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Choose from 117 pictures in our Museum Objects collection for your Wall Art or Photo Gift. All professionally made for Quick Shipping.


Liroconite, Wheal Gorland, St Day, Gwennap, Cornwall, England Featured Museum Objects Image

Liroconite, Wheal Gorland, St Day, Gwennap, Cornwall, England

A large, rare, liroconite crystal on strashimirite found in 1808. At 2.5cm, the specimen is the largest known crystal from any locality worldwide. Collector Philip Rashleigh wrote in his mineral catalogue: 1114 A crystal of copper ore in a double four sided pyramid of a transparent blue colour, the largest edge of the crystal 9/10th of an inch, the largest yet seen perfect. Wheal Gorland, r r r'. Type locality specimen. Rashleigh Collection

© RIC, photographer Mike Searle

Copper Alloy Pre-decimal One Penny (1d) Coin, England Featured Museum Objects Image

Copper Alloy Pre-decimal One Penny (1d) Coin, England

The obverse bears the youthful portrait of Queen Elizabeth II (reigned 1952-) wearing a laurel wreath in her hair. The inscription ELIZABETH II DEI GRATIA REGINA F : D: + encircles the portrait. This portrait by artist Mary Gillick (1881-1965) was used on British coins until 1968 when new 5 pence and 10 pence coins were introduced, ahead of decimalisation in 1971. Royal portraits have been used on English coins for over 1000 years. The reverse features a seated Britannia holding Neptune's trident and shield, with the sea behind and a lighthouse on the left. The inscription ONE PENNY are placed on either side with the year, 1967, towards the bottom. Britannia, the female steadfast and ready warrior who is an emblem of Britain, first appeared on coins back in the Roman era. Charles II reintroduced Britannia onto British coins in 1672 and she remains on some of our coins to this day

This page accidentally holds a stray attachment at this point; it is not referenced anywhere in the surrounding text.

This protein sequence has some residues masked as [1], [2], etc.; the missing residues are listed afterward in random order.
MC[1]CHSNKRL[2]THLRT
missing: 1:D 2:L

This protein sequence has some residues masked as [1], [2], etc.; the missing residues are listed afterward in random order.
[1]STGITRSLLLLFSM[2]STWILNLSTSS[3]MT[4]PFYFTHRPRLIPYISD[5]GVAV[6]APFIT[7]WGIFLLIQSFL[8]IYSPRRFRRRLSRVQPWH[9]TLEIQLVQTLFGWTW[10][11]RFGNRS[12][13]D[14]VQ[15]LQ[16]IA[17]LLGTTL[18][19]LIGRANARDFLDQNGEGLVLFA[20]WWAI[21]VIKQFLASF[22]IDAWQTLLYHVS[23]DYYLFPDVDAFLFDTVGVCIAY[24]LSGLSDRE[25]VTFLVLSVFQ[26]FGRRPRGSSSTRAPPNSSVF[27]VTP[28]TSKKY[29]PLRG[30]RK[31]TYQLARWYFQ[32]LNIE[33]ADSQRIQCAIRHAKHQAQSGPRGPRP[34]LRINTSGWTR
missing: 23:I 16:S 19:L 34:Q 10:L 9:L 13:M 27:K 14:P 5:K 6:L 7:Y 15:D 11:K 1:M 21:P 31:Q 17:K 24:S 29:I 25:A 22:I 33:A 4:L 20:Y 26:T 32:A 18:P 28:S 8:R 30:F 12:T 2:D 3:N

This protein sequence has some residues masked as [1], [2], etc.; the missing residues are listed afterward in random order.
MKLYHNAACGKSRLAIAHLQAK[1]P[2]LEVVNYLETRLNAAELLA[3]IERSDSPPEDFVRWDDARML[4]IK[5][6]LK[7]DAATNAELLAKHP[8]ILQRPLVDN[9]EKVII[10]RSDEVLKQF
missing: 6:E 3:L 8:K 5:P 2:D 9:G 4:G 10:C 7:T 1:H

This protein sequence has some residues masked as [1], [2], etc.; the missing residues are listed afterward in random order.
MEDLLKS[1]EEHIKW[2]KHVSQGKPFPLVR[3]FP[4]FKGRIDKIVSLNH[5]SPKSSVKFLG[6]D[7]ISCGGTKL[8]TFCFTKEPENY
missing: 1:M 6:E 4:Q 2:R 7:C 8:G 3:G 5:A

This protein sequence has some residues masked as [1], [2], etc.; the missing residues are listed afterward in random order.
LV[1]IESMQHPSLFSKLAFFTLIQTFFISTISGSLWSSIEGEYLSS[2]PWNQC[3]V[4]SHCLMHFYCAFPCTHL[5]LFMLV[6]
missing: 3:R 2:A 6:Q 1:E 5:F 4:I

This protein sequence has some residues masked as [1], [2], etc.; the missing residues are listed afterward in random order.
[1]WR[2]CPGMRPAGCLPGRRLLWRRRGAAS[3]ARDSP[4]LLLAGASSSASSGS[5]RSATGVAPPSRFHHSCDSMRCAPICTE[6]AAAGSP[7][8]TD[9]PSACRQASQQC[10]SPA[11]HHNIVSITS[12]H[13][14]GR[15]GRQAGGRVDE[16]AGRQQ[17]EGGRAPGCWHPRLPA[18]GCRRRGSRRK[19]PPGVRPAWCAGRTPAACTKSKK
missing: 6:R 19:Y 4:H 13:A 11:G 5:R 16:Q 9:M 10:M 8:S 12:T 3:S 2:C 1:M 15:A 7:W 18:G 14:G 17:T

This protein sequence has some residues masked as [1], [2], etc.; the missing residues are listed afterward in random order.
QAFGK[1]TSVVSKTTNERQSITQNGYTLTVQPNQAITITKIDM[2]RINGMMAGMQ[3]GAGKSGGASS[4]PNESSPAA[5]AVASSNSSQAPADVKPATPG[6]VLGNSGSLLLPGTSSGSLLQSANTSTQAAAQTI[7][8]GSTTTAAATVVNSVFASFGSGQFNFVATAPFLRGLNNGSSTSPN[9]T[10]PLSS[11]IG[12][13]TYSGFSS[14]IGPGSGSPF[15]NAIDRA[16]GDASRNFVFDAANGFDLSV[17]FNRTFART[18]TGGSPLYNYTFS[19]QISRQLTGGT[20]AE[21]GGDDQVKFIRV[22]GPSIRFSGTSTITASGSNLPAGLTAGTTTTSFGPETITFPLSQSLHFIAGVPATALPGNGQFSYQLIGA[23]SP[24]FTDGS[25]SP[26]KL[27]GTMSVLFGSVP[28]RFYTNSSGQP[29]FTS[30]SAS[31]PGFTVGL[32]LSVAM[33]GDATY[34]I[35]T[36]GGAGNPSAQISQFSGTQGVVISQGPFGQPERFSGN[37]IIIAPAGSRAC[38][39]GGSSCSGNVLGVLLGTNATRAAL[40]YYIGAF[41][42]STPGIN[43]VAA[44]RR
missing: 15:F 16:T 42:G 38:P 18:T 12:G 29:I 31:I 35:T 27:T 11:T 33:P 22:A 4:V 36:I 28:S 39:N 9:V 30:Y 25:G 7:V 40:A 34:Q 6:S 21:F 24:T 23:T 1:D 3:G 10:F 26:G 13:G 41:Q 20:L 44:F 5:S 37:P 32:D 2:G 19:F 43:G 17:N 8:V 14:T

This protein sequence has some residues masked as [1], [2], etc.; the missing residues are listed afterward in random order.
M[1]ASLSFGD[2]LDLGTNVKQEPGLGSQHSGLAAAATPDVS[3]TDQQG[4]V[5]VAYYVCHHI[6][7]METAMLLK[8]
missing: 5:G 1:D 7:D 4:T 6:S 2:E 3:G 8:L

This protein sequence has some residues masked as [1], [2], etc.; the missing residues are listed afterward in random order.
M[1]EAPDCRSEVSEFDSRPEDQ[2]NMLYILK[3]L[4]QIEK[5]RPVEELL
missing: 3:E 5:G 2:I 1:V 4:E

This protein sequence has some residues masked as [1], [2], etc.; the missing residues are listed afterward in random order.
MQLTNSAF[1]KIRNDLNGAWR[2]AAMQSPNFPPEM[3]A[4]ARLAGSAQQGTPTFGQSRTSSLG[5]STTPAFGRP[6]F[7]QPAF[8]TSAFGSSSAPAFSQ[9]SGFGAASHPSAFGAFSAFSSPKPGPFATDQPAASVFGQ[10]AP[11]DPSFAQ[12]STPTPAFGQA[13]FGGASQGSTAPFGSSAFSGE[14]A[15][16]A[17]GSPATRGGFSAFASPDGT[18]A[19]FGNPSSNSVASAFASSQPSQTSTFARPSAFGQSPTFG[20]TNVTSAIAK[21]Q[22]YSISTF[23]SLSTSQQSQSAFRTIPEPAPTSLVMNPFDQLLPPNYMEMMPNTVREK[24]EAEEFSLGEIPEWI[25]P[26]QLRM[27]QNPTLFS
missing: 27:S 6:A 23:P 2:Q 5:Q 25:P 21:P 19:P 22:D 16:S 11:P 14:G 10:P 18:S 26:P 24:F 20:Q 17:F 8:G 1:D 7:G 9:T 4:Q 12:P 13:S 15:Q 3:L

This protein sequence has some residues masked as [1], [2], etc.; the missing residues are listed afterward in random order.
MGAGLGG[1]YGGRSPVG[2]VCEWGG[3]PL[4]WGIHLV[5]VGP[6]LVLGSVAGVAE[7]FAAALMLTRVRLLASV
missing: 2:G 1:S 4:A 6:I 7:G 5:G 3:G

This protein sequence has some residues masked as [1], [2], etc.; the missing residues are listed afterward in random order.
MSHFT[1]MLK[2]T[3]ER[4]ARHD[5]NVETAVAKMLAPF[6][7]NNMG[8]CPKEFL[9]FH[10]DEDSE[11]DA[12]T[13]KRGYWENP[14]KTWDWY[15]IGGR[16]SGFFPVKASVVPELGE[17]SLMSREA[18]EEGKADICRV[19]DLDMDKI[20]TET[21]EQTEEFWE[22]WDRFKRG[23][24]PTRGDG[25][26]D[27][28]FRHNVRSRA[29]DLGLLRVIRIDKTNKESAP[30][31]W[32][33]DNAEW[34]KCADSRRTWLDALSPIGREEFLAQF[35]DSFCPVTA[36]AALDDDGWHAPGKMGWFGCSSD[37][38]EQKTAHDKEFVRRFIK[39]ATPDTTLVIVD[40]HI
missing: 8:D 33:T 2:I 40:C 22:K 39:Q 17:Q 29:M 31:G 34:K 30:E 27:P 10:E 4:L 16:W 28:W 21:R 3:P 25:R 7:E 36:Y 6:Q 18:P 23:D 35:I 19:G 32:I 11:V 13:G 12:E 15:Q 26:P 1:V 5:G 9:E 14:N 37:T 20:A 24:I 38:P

© RIC, photographer Mike Searle

Gold, Carnon Stream Works, Perranarworthal, Cornwall, England Featured Museum Objects Image

Gold, Carnon Stream Works, Perranarworthal, Cornwall, England

Gold is a native element and precious metal which has been prized by mankind for thousands of years for its beauty, malleability and resistance to corrosion. This gold nugget is the largest known to have been found in Cornwall and weighs 1 oz t, 18 dwt. 6 grs. It was found in January 1808 in the Carnon Valley tin-stream works and bought by collector Philip Rashleigh in March of the same year. Rashleigh wrote in his Manuscript (112 Au): Native Gold found in Carnon Stream work in Cornwall weighs - 1 oz. 18 pw. 6 gr. Troy this piece has had all the extra matter picked out except a mite in one place the marks of many others remain. The smoothness of the piece shews the great time it has been washed by the water where it was exposed and the hollow parts more rough gives a proof of its not being manufactured'. In the ownership of Mr Wills, a silversmith from Truro, the find was reported in the Royal Cornwall Gazette on 6th February 1808 this is unquestionably the largest and most beautiful specimen ever found in Cornwall, or probably in any other country'. The paper reported in March 1808 that Rashleigh purchased the specimen from Mr Wills. Mineral analysis undertaken in 2018 indicates that the gold content in the nugget is in the high 90s while other gold nuggets from the Carnon Stream Works, which were analysed, are around the 70s. As a result, it has been suggested that this gold nugget may have been refined and worked into a forgery by the silversmith who sold it to Rashleigh. Rashleigh Collection

© RIC, photographer A.G. Tindle